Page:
He has logged more than 6,500 hours flying time, which includes more than 5,500 hours in jet aircraft.

Crippen became a NASA astronaut in September 1969. He was a crew member on the highly successful Skylab Medical Experiments Altitude Test (SMEAT) -- a 56-day simulation of the Skylab mission, enabling crewmen to collect medical experiments baseline data and evaluate equipment, operations, and procedures. Crippen was a member of the astronaut support crew for the Skylab 2, 3, and 4 missions, and he served in this same capacity for the Apollo-Soyuz Test Project (ASTP) mission, which was completed successfully in July 1975. Crippen completed his first space flight as pilot of STS-1, the first orbital test flight of the Shuttle Columbia, April 12-14, 1981. He was accompanied by John Young (spacecraft commander) on this 54-1/2 hour, 36-orbit engineering test flight to evaluate and verify Shuttle systems performance during launch, on-orbit, and landing operations. STS-1 achieved a nominal 146 nautical mile circular orbit. Tests included evaluation of Orbiter hardware and software systems, investigation of the Orbiter thermal response while in orbit, evaluation of Orbiter attitude and maneuvering thruster systems and guidance navigation system performance, and evaluation of Orbiter crew compatibility. Columbia was the first true manned spaceship. It was also the first manned vehicle to be flown into orbit without benefit of previous unmanned "orbital" testing; the first to launch with wings using solid rocket boosters. It was also the first winged reentry vehicle to return to a conventional runway landing, weighing more than 99-tons as it was braked to a stop on the dry lake bed at Edwards Air Force Base, California.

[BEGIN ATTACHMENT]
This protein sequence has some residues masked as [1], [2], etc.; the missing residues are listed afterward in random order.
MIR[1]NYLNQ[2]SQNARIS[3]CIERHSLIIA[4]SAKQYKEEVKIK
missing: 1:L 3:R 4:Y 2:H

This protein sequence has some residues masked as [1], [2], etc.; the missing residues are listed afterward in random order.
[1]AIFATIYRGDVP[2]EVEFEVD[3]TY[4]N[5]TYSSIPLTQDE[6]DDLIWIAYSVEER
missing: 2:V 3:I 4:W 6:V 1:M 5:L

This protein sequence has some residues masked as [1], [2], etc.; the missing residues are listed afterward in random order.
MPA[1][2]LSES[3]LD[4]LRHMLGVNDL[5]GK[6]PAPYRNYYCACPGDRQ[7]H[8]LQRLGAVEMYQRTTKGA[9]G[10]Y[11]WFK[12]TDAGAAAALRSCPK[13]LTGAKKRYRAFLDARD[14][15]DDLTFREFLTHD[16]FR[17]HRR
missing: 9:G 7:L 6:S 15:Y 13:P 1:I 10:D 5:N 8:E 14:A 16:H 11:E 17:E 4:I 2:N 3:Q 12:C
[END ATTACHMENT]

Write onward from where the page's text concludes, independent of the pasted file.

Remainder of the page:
Crippen was spacecraft commander of STS-7, the second flight for the Orbiter Challenger, June 18-24 1983. This was the first mission with a 5-person crew which included Rick Hauck (pilot), and three mission specialists, John Fabian, Sally Ride, and Norman Thagard. During the mission, the crew deployed satellites for Canada (ANIK C-2) and Indonesia (PALAPA B-1); operated the Canadian- built Remote Manipulator System (RMS) to perform the first deployment and retrieval exercise with the Shuttle Pallet Satellite (SPAS-01); conducted the first formation flying of the Orbiter with a free-flying satellite (SPAS-01); carried and operated the first U.S./German cooperative materials science payload (OSTA-2); and operated the Continuous Flow Electrophoresis System (CFES) and the Monodisperse Latex Reactor (MLR) experiments, in addition to activating seven Getwaway Specials. Mission duration was 147 hours before landing at Edwards Air Force Base, California,